Roland Barthes was fascinated by the hidden meanings of newspaper advertisements.
In one of his articles on the subject, he elevates them (1988) to a status
comparable with the greatest achievements of humankind, in the same category
with literature, cinema, sports, journalism and fashion. A good advertisement,
in his mind, embodies the rhetoric of poetics, puns, metaphors, and the great
themes of humankind's existence. Although Barthes' essay deals with newspaper
advertisements, it raises the question of whether something similar
can also be found in the television commercials.
The music of television commercials is not a totally unknown phenomenon
in ethnomusicology or musical semiotics. There are some case studies that
come into mind (Toivanen 1993, Välinoro 1993, Pekkilä 1994, Tarasti
1996). There is also a mention in Titon's (1992, p. 439) standard
study book, in which the authors talk about research projects that can be carried
out in one's neighbourhood or "backyard." In one of these projects, the
authors suggest video-recording television commercials with music, and
then describing the musical style, the visuals and one's own feelings about
the commercial, i.e. whether or not the message was regarded as successful, or
insulting to the intelligence.
An interesting point here is that the music of television commercials is
regarded as comparable with the "real" music of one's own surroundings.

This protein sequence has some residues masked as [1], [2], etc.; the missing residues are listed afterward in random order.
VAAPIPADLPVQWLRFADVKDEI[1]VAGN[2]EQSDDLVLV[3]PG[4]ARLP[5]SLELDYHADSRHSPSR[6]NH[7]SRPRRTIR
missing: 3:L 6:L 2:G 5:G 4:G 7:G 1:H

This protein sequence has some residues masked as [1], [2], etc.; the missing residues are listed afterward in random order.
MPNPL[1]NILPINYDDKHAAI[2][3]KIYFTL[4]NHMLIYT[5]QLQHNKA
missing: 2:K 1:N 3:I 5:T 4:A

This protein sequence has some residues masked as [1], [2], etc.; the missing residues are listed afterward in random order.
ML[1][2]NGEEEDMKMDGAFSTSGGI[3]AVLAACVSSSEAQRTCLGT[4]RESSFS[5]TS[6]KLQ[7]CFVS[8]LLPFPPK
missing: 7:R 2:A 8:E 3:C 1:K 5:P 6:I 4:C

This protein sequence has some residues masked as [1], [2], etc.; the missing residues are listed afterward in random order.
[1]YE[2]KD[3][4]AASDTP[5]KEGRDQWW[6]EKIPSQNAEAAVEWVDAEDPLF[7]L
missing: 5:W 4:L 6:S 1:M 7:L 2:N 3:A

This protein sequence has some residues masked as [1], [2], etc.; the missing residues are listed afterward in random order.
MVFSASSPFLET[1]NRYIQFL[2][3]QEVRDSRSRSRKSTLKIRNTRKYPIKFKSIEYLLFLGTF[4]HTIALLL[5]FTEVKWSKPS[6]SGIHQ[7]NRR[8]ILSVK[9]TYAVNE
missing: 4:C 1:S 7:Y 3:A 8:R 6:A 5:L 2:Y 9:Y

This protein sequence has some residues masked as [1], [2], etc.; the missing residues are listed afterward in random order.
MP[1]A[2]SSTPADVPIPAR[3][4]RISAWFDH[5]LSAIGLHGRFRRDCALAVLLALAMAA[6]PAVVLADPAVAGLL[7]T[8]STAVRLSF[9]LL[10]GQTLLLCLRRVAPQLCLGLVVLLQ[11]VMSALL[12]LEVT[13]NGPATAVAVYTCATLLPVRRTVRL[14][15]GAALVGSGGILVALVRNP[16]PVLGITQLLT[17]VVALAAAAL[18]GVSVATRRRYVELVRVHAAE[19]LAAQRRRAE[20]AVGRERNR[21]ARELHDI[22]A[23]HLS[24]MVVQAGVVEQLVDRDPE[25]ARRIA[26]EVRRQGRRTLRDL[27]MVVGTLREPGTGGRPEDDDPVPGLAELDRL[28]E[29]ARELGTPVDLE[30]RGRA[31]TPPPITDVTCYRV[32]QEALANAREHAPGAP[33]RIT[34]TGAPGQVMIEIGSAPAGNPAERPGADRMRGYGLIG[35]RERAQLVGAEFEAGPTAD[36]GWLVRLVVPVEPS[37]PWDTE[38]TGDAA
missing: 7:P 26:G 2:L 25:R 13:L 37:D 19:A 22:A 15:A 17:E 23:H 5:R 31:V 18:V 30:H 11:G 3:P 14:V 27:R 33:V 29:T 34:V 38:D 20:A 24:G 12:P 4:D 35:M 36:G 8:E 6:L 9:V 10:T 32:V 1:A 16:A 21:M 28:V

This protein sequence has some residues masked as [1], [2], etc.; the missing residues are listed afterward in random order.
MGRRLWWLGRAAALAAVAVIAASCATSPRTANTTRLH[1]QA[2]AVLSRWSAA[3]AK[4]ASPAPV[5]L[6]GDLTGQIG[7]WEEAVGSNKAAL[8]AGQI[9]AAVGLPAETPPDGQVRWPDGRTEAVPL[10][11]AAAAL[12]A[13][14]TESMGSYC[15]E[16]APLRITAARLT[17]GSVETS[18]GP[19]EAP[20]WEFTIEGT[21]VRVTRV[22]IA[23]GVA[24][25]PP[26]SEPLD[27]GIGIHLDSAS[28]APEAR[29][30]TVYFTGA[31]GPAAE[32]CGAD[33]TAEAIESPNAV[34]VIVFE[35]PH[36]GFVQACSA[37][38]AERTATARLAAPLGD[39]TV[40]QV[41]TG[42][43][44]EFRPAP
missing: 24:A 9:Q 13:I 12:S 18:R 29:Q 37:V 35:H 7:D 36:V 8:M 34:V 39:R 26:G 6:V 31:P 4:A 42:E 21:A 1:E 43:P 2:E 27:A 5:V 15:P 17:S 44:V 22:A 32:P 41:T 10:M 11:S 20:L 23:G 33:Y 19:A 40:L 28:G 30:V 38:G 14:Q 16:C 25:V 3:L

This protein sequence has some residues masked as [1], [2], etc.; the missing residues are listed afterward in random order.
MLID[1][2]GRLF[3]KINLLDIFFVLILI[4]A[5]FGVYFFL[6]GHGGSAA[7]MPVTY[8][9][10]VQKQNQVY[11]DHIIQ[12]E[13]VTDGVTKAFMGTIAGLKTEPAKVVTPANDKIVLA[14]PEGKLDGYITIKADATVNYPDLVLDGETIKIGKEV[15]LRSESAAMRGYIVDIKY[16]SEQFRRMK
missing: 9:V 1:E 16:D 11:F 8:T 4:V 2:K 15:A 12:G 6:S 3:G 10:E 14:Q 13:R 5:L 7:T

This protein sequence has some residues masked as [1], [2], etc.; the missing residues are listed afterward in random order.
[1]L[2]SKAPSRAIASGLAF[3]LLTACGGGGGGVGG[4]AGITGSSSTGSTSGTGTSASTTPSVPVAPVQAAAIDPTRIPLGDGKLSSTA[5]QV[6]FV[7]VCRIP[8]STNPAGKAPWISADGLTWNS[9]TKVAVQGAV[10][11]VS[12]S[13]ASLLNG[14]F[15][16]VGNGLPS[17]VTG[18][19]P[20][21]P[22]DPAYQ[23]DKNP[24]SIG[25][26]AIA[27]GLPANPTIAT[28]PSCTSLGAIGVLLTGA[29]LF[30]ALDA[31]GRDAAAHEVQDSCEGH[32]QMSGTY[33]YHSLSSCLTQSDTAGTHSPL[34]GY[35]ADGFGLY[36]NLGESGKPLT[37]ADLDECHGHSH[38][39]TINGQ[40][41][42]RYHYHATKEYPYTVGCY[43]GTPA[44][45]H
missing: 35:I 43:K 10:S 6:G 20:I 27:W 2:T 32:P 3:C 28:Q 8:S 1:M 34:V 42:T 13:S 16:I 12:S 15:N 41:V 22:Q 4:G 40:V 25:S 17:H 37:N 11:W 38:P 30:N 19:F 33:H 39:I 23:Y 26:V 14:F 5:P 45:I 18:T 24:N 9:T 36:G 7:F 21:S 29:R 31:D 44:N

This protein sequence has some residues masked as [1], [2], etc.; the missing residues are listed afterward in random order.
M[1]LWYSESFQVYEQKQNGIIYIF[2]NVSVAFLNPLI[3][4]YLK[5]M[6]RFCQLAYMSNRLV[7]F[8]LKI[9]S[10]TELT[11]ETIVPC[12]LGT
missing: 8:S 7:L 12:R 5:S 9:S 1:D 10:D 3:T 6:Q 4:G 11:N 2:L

As we think of this more closely, we find that this may indeed be the
case. From the point of view of the music listener -- the receiver --
it is not important whether the performer or the sender of the message
is present physically, or through the mass media. Today the mass media are
creating an artificial, electronic reality that becomes a part of our "neighbourhood,"
the "soundscape" surrounding us (see also Pekkilä 1996).
What is essential in television commercials with advertising music
is the music's meanings. The music of commercials does not spring from
nowhere; it can be seen as a reflection of the music surrounding members of a
culture in their everyday life. Here, "real" musical genres or pastiches are often
transferred into commercials to communicate certain
social meanings. A typical example, described by Walser (1993, 15), is
the borrowing of the heavy guitar sound of the 1980's by the mainstream
pop music industry to evoke intensity and power (for instance Robert Palmer's
"Simply irresistible"). According to Walser, it was soon transferred into
commercials bearing the same semantic connotations. For instance, heavy
guitar was used in a jingle ("Be all that you can be") in a U.S. Army recruitment
ad, where military service was described as an exiting and youth -
oriented adventure. Thus advertising music may very often make use
of the social and cultural meanings of heavy metal music, as a rhetorical means of
strengthening its message. Thus if the advertising
music borrows cultural meanings, this may also work the other way around.
We can say that advertising music is a cultural mirror reflecting the social
meanings of different music. For instance, the fact that it was just the
heavy guitar that was used in the television-commercial that was targeted
at action-minded men tells something about the social meanings of music.